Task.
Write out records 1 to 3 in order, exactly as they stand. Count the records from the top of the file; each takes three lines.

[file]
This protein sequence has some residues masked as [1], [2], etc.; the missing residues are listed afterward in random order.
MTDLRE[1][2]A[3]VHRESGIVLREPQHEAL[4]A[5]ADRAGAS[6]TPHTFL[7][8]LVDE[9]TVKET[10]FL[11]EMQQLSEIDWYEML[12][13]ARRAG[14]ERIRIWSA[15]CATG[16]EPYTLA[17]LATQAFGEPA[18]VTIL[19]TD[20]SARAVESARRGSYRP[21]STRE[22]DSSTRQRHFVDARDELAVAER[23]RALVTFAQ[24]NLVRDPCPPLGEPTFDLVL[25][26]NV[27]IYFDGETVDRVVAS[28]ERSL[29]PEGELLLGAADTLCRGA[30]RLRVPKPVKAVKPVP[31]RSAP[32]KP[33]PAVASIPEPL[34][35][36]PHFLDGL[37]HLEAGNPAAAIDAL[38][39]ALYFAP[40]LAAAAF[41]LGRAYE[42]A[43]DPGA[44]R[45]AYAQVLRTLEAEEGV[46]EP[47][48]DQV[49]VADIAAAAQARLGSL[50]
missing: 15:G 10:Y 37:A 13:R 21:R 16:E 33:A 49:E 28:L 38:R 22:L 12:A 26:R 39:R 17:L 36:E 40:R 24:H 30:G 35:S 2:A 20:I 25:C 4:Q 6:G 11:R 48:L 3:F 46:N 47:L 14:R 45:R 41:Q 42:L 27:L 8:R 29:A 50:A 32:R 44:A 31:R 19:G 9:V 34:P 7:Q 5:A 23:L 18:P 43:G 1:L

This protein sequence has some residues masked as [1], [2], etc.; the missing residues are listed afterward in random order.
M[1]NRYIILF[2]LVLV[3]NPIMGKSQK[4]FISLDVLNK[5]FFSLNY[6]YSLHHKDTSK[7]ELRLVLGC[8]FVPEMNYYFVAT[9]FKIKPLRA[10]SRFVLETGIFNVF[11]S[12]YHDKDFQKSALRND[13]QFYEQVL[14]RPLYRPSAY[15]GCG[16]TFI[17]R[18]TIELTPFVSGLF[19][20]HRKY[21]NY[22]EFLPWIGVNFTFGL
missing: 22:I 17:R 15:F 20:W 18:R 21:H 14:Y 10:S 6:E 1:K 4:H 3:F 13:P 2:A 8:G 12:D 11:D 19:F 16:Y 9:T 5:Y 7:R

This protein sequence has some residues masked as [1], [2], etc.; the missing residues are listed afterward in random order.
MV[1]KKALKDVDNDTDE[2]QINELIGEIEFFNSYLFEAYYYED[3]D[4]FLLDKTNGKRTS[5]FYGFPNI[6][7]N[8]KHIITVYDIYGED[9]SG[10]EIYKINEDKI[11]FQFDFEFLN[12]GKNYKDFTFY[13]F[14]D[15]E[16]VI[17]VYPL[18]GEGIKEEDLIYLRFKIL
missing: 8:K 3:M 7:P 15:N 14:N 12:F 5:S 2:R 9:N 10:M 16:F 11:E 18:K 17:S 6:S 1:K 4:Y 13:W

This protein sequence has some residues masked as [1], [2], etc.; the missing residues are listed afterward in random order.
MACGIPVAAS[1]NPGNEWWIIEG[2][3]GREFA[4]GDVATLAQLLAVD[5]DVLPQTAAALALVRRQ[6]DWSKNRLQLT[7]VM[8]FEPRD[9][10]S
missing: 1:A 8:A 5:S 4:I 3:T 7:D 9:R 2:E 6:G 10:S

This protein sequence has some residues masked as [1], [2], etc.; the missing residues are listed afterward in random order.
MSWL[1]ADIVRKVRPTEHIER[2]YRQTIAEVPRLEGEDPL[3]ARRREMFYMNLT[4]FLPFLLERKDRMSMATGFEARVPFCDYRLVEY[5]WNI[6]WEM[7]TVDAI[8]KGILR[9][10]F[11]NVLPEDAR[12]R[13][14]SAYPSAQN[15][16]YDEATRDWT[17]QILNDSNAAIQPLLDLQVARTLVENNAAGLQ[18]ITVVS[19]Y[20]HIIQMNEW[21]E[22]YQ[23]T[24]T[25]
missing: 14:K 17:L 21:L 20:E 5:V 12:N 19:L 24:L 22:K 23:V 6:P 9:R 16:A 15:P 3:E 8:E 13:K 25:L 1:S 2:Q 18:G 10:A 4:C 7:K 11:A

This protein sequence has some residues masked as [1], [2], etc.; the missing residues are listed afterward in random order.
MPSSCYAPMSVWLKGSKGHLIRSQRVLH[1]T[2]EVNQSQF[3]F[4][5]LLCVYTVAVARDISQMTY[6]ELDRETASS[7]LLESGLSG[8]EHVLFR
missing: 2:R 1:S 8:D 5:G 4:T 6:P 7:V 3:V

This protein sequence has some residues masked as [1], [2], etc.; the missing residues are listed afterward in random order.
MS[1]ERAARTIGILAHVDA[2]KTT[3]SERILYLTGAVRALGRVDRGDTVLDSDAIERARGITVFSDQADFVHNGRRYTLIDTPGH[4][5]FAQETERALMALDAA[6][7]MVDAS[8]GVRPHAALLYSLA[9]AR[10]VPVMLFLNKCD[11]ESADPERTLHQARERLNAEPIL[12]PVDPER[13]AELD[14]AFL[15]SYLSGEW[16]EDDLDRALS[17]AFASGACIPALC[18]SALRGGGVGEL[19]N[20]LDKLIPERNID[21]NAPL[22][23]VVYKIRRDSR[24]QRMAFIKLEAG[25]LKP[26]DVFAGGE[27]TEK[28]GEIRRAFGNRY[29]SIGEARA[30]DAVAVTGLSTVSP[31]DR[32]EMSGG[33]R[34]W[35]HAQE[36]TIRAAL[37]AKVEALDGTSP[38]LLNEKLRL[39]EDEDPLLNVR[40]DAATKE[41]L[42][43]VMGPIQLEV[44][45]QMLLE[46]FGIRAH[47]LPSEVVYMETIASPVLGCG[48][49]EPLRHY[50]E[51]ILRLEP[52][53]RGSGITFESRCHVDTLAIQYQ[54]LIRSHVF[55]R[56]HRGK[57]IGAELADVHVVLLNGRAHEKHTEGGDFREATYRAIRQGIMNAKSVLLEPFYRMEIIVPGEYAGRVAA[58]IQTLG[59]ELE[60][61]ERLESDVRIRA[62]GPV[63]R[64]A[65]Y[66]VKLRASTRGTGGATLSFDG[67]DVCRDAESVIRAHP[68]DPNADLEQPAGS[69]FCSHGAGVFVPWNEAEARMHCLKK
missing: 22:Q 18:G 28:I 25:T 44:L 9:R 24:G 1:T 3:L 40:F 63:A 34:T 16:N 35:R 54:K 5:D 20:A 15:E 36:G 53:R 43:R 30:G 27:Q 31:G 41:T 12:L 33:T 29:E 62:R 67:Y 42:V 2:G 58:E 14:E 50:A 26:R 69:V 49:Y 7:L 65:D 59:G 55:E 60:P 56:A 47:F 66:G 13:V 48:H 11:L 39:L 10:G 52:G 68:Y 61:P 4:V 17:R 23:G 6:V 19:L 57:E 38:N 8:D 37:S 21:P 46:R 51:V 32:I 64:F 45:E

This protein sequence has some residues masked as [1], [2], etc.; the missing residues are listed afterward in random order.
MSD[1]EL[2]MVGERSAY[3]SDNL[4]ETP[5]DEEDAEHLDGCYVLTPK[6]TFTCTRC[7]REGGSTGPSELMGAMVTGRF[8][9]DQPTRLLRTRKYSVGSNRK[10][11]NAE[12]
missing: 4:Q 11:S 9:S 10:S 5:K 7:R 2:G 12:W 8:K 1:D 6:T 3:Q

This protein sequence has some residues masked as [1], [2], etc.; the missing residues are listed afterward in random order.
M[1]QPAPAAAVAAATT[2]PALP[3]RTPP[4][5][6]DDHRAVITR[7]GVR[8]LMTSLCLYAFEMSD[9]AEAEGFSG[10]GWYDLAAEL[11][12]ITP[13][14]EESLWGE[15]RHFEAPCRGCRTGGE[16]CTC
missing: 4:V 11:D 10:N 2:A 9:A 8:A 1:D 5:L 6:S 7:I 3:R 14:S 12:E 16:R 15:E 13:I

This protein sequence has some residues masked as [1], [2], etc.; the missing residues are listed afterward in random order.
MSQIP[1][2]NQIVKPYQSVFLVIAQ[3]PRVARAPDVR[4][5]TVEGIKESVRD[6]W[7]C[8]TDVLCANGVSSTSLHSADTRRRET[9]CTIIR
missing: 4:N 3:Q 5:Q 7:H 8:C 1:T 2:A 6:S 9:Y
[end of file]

This protein sequence has some residues masked as [1], [2], etc.; the missing residues are listed afterward in random order.
MTDLRE[1][2]A[3]VHRESGIVLREPQHEAL[4]A[5]ADRAGAS[6]TPHTFL[7][8]LVDE[9]TVKET[10]FL[11]EMQQLSEIDWYEML[12][13]ARRAG[14]ERIRIWSA[15]CATG[16]EPYTLA[17]LATQAFGEPA[18]VTIL[19]TD[20]SARAVESARRGSYRP[21]STRE[22]DSSTRQRHFVDARDELAVAER[23]RALVTFAQ[24]NLVRDPCPPLGEPTFDLVL[25][26]NV[27]IYFDGETVDRVVAS[28]ERSL[29]PEGELLLGAADTLCRGA[30]RLRVPKPVKAVKPVP[31]RSAP[32]KP[33]PAVASIPEPL[34][35][36]PHFLDGL[37]HLEAGNPAAAIDAL[38][39]ALYFAP[40]LAAAAF[41]LGRAYE[42]A[43]DPGA[44]R[45]AYAQVLRTLEAEEGV[46]EP[47][48]DQV[49]VADIAAAAQARLGSL[50]
missing: 15:G 10:Y 37:A 13:R 21:R 16:E 33:A 49:E 28:L 38:R 22:L 12:A 26:R 39:R 17:L 36:E 40:R 24:H 30:G 35:S 2:A 20:I 25:C 4:Q 6:G 11:R 48:L 3:F 46:N 47:L 14:R 45:R 41:Q 42:L 27:L 8:R 29:A 50:A 32:R 44:A 31:R 19:G 9:V 34:P 7:Q 5:A 23:L 18:P 43:G 1:L

This protein sequence has some residues masked as [1], [2], etc.; the missing residues are listed afterward in random order.
M[1]NRYIILF[2]LVLV[3]NPIMGKSQK[4]FISLDVLNK[5]FFSLNY[6]YSLHHKDTSK[7]ELRLVLGC[8]FVPEMNYYFVAT[9]FKIKPLRA[10]SRFVLETGIFNVF[11]S[12]YHDKDFQKSALRND[13]QFYEQVL[14]RPLYRPSAY[15]GCG[16]TFI[17]R[18]TIELTPFVSGLF[19][20]HRKY[21]NY[22]EFLPWIGVNFTFGL
missing: 22:I 17:R 15:F 20:W 18:R 21:H 14:Y 10:S 6:E 1:K 4:H 3:F 13:P 2:A 8:G 12:D 11:D 19:F 16:Y 9:T 5:Y 7:R

This protein sequence has some residues masked as [1], [2], etc.; the missing residues are listed afterward in random order.
MV[1]KKALKDVDNDTDE[2]QINELIGEIEFFNSYLFEAYYYED[3]D[4]FLLDKTNGKRTS[5]FYGFPNI[6][7]N[8]KHIITVYDIYGED[9]SG[10]EIYKINEDKI[11]FQFDFEFLN[12]GKNYKDFTFY[13]F[14]D[15]E[16]VI[17]VYPL[18]GEGIKEEDLIYLRFKIL
missing: 8:K 3:M 7:P 15:N 14:N 12:F 5:S 2:R 9:N 10:M 16:F 11:E 18:K 17:S 6:S 1:K 4:Y 13:W